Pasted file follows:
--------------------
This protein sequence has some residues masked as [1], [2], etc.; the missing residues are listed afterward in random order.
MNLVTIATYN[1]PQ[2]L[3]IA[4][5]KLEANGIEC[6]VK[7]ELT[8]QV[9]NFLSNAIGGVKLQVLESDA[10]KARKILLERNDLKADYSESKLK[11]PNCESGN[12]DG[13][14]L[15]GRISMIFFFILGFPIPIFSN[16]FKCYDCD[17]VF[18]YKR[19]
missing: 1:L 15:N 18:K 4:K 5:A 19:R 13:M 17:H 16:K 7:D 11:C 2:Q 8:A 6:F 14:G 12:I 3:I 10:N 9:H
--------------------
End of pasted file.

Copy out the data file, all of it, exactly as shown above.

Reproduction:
This protein sequence has some residues masked as [1], [2], etc.; the missing residues are listed afterward in random order.
MNLVTIATYN[1]PQ[2]L[3]IA[4][5]KLEANGIEC[6]VK[7]ELT[8]QV[9]NFLSNAIGGVKLQVLESDA[10]KARKILLERNDLKADYSESKLK[11]PNCESGN[12]DG[13][14]L[15]GRISMIFFFILGFPIPIFSN[16]FKCYDCD[17]VF[18]YKR[19]
missing: 1:L 15:N 18:K 4:K 5:A 19:R 13:M 17:H 16:K 7:D 11:C 2:Q 8:A 6:F 14:G 12:I 3:I 10:N 9:H